Muganda Catholic Martyr. He was probably born in Buddu c. 1860, but little is known of his parentage. By birth he belonged to the Ngabi (bushbuck) clan, but members of this clan were not allowed at court by reason of their royal connection, so there he passed as a member of the Ngeye (colobus monkey) clan, the clan of his former master. He spent his early years at Kalokere in Buddu. In 1878 he entered the service of Mawulugungu, chief of Kirwayi. In 1879 this chief was transferred to Kitesa in Ssingo, and Lwanga accompanied him. In 1880 he accompanied his master on an official visit to the court to give thanks to the Kabaka for his chiefdom. Lwanga’s first interest in Christianity was aroused by some of his fellow pages who began to attend instruction classes when they visited the capital with gifts from Mawulugungu to the Kabaka. Mawulugungu died in 1882 and Lwanga went to Kitanda in Bulemezi where he joined a group of newly-baptized Catholics. On the accession of Mwanga in 1884 Lwanga entered his service and became head of the pages serving in the audience hall, and he quickly won their respect and affection. His immediate superior was Joseph Mukasa Balikuddembe. Classes for Christian instruction were held in the palace, and these Lwanga attended. In 1885 Mwanga’s wrath was turned against the Christians for they had found in their new faith an allegiance which could transcend even their allegiance to him, and he and his chiefs saw in this a threat which was capable of undermining the whole Kiganga way of life. In January 1885 three Protestants were burnt. In November, Joseph Mukasa Balikuddembe was martyred for reproving Mwanga for causing the death of Bishop Hannington. On the night of Balikuddembe’s death, Lwanga and others went to the Catholic mission and begged for baptism, and this was granted them (November 15, 1885). Lwanga now became head of the Catholic pages in Balikuddembe’s palace. A crisis occurred at the end of May, 1886, and Mwanga’s wrath against the Christian pages became ungovernable. Early in the morning of May 26th Lwanga baptised five of the neophytes when he realized that their lives were in grave danger. Shortly afterwards when Lwanga and the other pages presented themselves to the Kabaka, the Christians were told to declare themselves, and Lwanga led the group of those who did so. Other Christians were added to the group. For most, the actual martyrdrom took place some days later at Namugongo, an official place of execution. Here on June 3rd, Charles Lwanga was burnt first on a separate pyre, at a place now marked by the Church of Our Lady Queen of Martyrs, and his quiet faith was an example to those who would follow.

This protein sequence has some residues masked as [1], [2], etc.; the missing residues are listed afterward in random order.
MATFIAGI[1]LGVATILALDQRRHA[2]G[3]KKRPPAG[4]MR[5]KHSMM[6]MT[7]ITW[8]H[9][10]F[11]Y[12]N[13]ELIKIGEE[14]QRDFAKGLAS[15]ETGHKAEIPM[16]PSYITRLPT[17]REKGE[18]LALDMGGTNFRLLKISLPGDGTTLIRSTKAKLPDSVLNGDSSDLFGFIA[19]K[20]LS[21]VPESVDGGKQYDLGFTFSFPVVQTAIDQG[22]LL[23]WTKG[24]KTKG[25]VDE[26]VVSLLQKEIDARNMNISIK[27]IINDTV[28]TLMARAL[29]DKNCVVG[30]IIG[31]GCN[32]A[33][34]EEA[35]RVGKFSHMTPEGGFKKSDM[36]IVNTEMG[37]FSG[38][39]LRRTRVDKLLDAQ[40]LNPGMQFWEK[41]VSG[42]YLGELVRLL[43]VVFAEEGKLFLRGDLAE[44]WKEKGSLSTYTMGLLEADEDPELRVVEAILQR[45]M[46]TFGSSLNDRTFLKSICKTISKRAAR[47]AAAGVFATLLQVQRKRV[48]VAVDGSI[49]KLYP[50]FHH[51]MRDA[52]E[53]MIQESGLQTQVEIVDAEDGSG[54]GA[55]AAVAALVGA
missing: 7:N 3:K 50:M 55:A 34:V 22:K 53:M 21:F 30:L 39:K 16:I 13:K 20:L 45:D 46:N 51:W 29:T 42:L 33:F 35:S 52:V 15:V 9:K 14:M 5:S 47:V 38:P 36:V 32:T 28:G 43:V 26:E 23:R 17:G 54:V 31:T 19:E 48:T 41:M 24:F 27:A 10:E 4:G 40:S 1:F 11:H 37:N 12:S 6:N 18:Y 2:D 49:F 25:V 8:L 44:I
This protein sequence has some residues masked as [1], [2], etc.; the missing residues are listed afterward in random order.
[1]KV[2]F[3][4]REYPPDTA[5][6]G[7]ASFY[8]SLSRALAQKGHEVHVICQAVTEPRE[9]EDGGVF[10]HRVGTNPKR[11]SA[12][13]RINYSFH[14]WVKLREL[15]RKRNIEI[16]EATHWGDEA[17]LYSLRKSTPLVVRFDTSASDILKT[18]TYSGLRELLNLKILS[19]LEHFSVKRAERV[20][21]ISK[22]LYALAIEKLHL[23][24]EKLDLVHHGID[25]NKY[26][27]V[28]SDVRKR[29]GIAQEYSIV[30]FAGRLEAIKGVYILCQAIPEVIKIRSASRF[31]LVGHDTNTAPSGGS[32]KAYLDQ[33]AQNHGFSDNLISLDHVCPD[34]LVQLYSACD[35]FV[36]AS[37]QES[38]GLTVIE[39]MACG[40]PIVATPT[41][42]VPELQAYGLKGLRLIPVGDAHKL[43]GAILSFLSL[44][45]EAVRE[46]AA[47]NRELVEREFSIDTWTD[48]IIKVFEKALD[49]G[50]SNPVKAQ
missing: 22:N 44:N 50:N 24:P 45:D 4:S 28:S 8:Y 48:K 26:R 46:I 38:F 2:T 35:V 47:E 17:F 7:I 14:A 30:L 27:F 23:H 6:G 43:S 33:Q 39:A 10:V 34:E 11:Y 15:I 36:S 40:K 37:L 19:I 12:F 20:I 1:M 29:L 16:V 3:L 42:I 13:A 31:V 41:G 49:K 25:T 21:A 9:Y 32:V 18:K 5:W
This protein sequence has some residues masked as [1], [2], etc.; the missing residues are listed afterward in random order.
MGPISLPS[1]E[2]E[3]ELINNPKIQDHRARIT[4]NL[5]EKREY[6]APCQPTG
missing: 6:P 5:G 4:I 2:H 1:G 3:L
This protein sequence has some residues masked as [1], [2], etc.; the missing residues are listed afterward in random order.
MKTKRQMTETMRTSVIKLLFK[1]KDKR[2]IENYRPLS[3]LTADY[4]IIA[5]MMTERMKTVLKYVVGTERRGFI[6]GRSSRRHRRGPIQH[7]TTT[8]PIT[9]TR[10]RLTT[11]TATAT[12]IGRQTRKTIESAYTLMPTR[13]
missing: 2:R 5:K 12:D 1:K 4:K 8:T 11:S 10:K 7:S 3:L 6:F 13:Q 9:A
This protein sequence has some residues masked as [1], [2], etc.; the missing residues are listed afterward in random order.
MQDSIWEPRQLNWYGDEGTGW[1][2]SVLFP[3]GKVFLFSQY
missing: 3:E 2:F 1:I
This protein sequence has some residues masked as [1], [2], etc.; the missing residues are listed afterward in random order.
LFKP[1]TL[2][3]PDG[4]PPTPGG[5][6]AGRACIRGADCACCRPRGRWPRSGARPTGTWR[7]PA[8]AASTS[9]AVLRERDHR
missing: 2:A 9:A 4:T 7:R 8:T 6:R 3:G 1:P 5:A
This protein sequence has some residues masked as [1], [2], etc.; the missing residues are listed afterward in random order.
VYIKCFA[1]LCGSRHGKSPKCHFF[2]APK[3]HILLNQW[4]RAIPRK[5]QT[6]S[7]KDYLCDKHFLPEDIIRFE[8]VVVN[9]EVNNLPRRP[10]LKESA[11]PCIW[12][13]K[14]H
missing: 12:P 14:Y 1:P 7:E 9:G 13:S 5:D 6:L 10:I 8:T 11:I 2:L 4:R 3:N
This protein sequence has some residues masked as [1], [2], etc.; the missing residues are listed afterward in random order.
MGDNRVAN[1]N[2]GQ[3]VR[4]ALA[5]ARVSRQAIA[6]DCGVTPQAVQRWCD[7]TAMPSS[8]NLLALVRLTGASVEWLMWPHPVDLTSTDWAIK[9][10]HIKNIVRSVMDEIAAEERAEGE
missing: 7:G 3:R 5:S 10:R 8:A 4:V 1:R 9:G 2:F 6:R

This article, used by permission, was written by Louise Pirouet, as part of A Dictionary of Christianity in Uganda (Department of Religious Studies, Makerere University College, 1969), p. 47. Copies available at Africana Section, Makerere University Library (AF Q 276.761 MAK and AR/MAK/99/1); Bishop Tucker Library, Uganda Christian University and in UK at the University of Birmingham; Crowther Centre Library, CMS Oxford and Louise Pirouet Papers, Cambridge Centre of African Studies.